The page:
During a three-hour planning session on Sept. 25, members of the White Hall School Board discussed but took no action on potential vocational-technical programs for the district. The subject may surface again this year based on state programs and funding.
While students have voiced support for vo-tech programs, Superintendent Larry Smith said Monday, equipment for the programs can be expensive.
White Hall and the three other districts in Jefferson County currently participate in a vocational-technical program in Pine Bluff operated by the Arkansas River Educational Cooperative, Smith said, that requires transporting the students by bus to training sites.
Initially, welding and criminal justice are two areas of high interest, he said. Both offer employment possibilities to graduates.
The district also has voiced a desire in the past to move the Army Reserve Officers’ Training Corps (ROTC) program to the high school campus. Students currently enrolled in the ROTC program are currently bused to facilities at the Pine Bluff Arsenal.
“They travel back and forth all day,” Smith said.
Army ROTC provides the majority of the Army’s officer corps, offering college scholarships based on the time of enrollment in the program. Newly graduated high school seniors can enter the program with a full four-year scholarship.
A number of corporate programs offer jobs to recent graduates who have obtained experience or certification while in high school, he added.
Some of those areas include auto technology, auto body repair, emergency medical technicians, child care and certified nursing assistants.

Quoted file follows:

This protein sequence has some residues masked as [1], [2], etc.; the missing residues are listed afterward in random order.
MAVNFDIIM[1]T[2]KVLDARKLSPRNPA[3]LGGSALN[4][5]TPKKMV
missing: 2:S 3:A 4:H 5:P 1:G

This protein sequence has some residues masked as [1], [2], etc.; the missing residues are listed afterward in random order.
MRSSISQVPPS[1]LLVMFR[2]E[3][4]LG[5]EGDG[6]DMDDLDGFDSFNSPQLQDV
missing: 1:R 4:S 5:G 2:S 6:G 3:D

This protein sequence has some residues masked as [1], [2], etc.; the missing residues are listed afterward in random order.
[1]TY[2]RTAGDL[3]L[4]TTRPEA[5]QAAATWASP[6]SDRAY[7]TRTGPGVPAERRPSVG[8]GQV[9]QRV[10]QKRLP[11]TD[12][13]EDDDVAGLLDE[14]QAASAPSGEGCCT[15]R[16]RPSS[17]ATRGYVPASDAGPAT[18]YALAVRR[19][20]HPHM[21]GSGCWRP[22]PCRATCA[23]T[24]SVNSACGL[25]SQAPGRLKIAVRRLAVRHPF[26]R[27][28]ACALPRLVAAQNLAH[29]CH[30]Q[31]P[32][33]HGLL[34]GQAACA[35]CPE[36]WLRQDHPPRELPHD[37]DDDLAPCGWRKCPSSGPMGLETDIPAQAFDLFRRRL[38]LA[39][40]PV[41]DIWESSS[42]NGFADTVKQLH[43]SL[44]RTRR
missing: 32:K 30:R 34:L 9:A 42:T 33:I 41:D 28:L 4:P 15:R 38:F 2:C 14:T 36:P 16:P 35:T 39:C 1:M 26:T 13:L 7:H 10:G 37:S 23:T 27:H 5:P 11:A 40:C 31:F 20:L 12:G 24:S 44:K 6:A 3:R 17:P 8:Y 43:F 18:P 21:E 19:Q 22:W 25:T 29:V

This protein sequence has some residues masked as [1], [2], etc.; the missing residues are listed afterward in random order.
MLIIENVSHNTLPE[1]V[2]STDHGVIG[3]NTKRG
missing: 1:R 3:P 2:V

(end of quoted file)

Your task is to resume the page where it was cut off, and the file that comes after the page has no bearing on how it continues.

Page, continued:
The private sector can offer partnerships to offset equipment costs, Smith noted, in hopes of recruiting workers with certain job skills.
The vocational programs have served to reduce dropout rates, increase interest in educational programs and help provide good jobs.
The state has encouraged some vocational programs through educational facilities programs, Smith noted, by picking up a portion of building costs.
If the White Hall district, for example, elects in the future to develop a fine arts auditorium, space currently used for band and choir “could be repositioned” for vo-tech and ROTC.
“It’s about to get moved from a back burner to the front burner,” Smith said, because of the schedule advanced by the state for the 2014-15 and 2015-16 years.
Funding will play an important role in any decisions made by the school board and those numbers should be ready for evaluation after the current session of the General Assembly, Smith observed.